We will begin with the sensible-shoes Punto, the 1.2 16V five-door. Immediately it comes across as more solid and complete than the previous Punto, with a grown-up dashboard and smoother, softer trim textures. Some of the fittings still feel obviously plasticky, but it is a big improvement. There is an astonishing array of storage spaces, too, right down to tiny pockets, big enough for a packet of mints, in the front speaker grilles.

The driving position is problem-free, and there is a novel "city key" button. Press it, and the steering's energy-saving electric power assistance increases, to make the Punto easier to park.

When on the move, though, I preferred the greater resistance of the normal setting.

The old Punto tended to rattle and bang over bumps, but this one is much more refined, if not quite as fluid-feeling as a Peugeot 206, whose handling prowess it now approaches. There is ample urge from the engine, too; Sherriff is right.

Which brings us to the sharper, sportier Punto Sporting, which looks exactly the same as the pricier HGT but has the 1.2 16V engine - also available with a "Speedgear" CVT transmission. You can leave this in its automatic mode or, for a new experience, you can use it as a sequentially shifting, clutchless manual with seven speeds (non-Sporting Punto 1.2 Speedgears have a mere six). These are "virtual" gear ratios, each of which locks the CVT at a particular point in the ratio-changing continuum.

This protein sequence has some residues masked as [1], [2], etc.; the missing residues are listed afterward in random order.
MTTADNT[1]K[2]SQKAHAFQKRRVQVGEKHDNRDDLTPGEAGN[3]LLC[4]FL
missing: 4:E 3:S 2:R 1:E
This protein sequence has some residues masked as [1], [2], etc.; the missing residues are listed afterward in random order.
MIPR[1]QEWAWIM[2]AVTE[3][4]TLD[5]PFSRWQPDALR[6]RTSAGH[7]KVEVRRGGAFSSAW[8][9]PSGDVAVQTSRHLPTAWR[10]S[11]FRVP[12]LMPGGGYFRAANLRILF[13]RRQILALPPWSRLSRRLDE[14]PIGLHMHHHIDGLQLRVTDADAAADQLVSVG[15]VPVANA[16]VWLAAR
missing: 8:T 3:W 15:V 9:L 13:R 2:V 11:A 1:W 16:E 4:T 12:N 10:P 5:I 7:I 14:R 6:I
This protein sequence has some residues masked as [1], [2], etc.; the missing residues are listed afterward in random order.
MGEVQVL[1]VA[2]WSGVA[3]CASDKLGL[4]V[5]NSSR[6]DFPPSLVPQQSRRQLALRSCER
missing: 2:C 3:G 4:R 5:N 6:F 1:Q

I have never engaged a seventh gear before. But it is just as well the Punto has so many, otherwise the effect of the transmission's torque converter would make it feel sluggish, even though it is not. Flicking up and down the gears is fun, and surprisingly smooth, but I still prefer the normal manual.

Verdict? This new Punto offers a capable range of cars, competitive with the best of its rivals (the 206 and the Toyota Yaris), light-years away from past perceptions of small Fiats. British sales begin in October.


Model: Fiat Punto 1.2 16V 5-door.

Price: from approximately pounds 10,000.

Engine: 1242cc, four cylinders, 16 valves, 80bhp at 5,000rpm.

Transmission: five-speed gearbox, front-wheel drive.

Performance: 107mph, 0-60mph in 11.0sec, economy 37-42mpg.


Peugeot 206 1.4 LX five-door: pounds 10,445. The rounded, almond-eyed 205 replacement is comfortable, fun to drive and deservedly popular.

Renault Clio 1.4 RT five-door: pounds 10,105. Size matters, say the ads, but the Clio is less roomy than its newest rivals. Good value, well equipped.

Toyota Yaris 1.0 GLS five-door: pounds 9,995. Engine is tiny but lively, 1.3 version is on the way. A cute, clever, spacious and original supermini.

Volkswagen Polo 1.4 CL five-door: pounds 10,840. Design may be ageing and engine sluggish, but still the epitome of classless taste.